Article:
KatyAnn Dudley

I began my career in research at a state university as an eager high school apprentice when I was 15. Later, when I enrolled as a college student, I continued my early research career in the Integrative Biology department by starting my own projects.

 

By clicking the Read More button below, you will be taken to the About Me page with more information about where I began my career and what I am working toward.

Gain a contact at Smithsonian National Zoo
 
Goal of Completion:
June 2019
Join a project at the Smithsonian National Zoo
 
Goal of Completion:
July 2019

RECENT GOALS

Gain a contact at the Smithsonian Conservation Biology Institute
 
Goal of Completion: 
July 2019

MY PAST RESEARCH

2015-2018:

Heavy metal toxicity to honey bees:

Oklahoma State University, Reagents Professor Dr. Scott McMurry, Integrative Biology dept. 

  • Composition of heavy metal sulfates in varying doses, mg/L, mixed into sugar water for direct consumption

    • Established & maintain two apiaries off campus

    • Conducted trials on acute toxicity of heavy metals commonly found in waterways

    • Estimating environmental relevancy of data & continuing trials (post winter)

2013-2018

Preliminary study, Toad behavior:

Oklahoma State University, Reagents Professor Dr. Scott McMurry, Integrative Biology dept.

  • Prey orientation habits of toads analyzed for future research assessing effects of agricultural pesticides on amphibian neurology:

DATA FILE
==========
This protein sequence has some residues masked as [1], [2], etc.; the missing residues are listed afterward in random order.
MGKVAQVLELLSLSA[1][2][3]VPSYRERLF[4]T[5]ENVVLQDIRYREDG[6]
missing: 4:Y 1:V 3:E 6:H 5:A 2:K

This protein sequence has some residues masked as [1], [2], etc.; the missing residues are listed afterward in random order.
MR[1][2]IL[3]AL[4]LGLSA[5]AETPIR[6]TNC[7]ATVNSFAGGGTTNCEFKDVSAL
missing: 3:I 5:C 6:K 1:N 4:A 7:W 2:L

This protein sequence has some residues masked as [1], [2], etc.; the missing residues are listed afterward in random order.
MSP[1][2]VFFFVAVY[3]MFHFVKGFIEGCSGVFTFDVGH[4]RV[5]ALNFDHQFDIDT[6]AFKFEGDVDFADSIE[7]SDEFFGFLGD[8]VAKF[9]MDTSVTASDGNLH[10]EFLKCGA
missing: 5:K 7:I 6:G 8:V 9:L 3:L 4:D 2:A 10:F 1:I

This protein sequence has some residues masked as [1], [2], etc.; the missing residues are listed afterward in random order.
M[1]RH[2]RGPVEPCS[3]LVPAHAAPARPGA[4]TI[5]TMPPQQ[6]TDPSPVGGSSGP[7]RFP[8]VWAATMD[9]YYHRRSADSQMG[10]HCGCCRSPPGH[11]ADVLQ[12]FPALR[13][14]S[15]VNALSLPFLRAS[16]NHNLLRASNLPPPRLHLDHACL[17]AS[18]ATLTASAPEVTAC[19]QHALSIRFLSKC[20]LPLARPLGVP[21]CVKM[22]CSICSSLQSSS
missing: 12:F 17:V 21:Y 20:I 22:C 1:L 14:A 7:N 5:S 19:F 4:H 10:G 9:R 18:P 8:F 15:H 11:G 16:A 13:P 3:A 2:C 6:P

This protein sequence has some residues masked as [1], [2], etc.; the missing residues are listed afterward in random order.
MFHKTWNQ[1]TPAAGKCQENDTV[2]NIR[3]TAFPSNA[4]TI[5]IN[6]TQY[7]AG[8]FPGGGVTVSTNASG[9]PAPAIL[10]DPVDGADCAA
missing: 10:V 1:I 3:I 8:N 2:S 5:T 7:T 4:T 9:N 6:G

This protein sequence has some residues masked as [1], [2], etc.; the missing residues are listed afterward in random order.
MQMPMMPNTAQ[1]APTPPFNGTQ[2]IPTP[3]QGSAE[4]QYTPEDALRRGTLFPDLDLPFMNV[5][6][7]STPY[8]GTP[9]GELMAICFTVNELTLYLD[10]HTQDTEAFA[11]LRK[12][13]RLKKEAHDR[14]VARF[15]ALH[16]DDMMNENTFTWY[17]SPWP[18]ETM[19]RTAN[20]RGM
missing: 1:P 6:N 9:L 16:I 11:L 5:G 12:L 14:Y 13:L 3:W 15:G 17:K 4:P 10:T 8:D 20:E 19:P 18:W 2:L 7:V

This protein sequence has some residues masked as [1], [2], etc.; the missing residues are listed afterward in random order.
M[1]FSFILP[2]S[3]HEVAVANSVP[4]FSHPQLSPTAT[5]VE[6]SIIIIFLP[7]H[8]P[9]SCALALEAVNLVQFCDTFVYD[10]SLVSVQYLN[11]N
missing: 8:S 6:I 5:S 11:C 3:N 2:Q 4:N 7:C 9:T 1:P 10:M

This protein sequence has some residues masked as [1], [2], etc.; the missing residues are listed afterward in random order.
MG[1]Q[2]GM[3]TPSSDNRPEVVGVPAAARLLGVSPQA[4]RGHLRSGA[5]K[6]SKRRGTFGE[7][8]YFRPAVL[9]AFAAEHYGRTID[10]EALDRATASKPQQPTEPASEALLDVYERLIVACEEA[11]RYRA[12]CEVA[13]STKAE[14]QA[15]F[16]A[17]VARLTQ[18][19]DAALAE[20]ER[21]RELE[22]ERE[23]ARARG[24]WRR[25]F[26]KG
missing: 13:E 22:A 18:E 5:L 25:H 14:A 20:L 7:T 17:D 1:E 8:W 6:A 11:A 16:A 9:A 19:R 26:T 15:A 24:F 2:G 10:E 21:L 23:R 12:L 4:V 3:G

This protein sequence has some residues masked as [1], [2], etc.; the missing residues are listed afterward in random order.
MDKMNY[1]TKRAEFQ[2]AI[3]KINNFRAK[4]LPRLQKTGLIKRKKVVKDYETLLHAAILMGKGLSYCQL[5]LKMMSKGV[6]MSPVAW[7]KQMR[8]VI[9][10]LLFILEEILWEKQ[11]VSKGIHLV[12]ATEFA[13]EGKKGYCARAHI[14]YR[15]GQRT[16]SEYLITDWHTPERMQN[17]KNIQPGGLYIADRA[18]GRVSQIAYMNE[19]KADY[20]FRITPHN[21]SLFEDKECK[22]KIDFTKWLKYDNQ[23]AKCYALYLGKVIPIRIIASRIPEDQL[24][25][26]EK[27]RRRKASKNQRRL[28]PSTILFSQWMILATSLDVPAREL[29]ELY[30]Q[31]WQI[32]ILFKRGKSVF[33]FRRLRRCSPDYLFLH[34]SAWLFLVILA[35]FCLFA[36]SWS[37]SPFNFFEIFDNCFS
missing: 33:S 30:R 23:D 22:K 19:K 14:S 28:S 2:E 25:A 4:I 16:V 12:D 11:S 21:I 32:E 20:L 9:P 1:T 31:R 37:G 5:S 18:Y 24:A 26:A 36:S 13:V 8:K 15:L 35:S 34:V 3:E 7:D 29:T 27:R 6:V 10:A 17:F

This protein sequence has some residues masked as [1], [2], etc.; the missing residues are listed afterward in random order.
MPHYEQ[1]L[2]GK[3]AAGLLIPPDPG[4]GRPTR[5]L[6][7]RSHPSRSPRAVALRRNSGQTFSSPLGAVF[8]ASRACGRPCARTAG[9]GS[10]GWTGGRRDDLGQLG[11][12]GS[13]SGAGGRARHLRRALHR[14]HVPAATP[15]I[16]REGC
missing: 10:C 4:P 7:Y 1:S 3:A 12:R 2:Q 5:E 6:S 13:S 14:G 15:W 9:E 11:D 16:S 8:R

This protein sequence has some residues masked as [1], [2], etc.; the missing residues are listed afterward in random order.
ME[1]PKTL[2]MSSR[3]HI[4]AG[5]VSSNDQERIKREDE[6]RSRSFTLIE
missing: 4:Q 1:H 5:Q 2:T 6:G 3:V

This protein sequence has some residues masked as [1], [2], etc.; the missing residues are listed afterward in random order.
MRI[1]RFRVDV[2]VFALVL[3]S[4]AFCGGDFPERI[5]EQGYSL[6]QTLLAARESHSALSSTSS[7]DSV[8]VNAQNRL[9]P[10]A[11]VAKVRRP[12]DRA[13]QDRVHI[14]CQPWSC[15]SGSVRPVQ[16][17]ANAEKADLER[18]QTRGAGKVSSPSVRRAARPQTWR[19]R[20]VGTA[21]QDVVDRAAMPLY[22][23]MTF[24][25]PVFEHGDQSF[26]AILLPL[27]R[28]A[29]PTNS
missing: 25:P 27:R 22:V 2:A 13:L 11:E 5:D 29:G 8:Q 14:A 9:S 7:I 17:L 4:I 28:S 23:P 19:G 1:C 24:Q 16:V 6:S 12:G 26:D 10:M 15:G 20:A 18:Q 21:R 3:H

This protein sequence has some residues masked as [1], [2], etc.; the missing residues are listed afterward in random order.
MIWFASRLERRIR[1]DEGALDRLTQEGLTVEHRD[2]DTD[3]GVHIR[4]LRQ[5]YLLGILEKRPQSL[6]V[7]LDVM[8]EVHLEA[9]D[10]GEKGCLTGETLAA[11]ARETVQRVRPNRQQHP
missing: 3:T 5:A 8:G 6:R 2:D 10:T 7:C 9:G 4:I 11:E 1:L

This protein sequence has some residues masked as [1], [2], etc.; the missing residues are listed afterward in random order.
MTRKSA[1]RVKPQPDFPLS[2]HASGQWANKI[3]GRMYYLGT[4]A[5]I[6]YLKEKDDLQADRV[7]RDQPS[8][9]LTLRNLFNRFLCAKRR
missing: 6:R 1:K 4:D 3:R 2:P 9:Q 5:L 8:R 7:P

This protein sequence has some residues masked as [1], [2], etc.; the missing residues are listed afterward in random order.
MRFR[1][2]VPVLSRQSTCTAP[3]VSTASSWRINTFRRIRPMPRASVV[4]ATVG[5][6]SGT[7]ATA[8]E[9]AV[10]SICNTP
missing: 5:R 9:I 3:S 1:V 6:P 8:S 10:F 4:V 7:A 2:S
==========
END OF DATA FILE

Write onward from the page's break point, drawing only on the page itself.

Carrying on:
• Field work: frog, toad, & snake collection

    • Husbandry of amphibians

    • Behavior trials:

      • Alteration of prey lure: color and shape (lure present in photo: body of a black cricket (Gryllus assimilis))

      • Circular directional prey orientation; L vs R rotation

      • day/night simulations 

Included (at left) is a document I wrote several years ago discussing the topic. It will not be published.

2013:

Hippocampus study:

Oklahoma State University, Dr. Alexander Ophir, Integrative Biology dept. 

  • Brain growth analysis in voles (rodents) raised in monogamous and polygynous family groups:

    • Extracted vole brains, froze, and sliced in cryostat.

    • Mounted slices in microscope slides and stained in crystal violet.

    • Analyzed stained slides under microscope, mapped out hippocampus, statistically analyzed area.

Photo Credit: Todd Ahern (unrelated to mentioned study)

Oklahoma State University

Dept. of Integrative Biology

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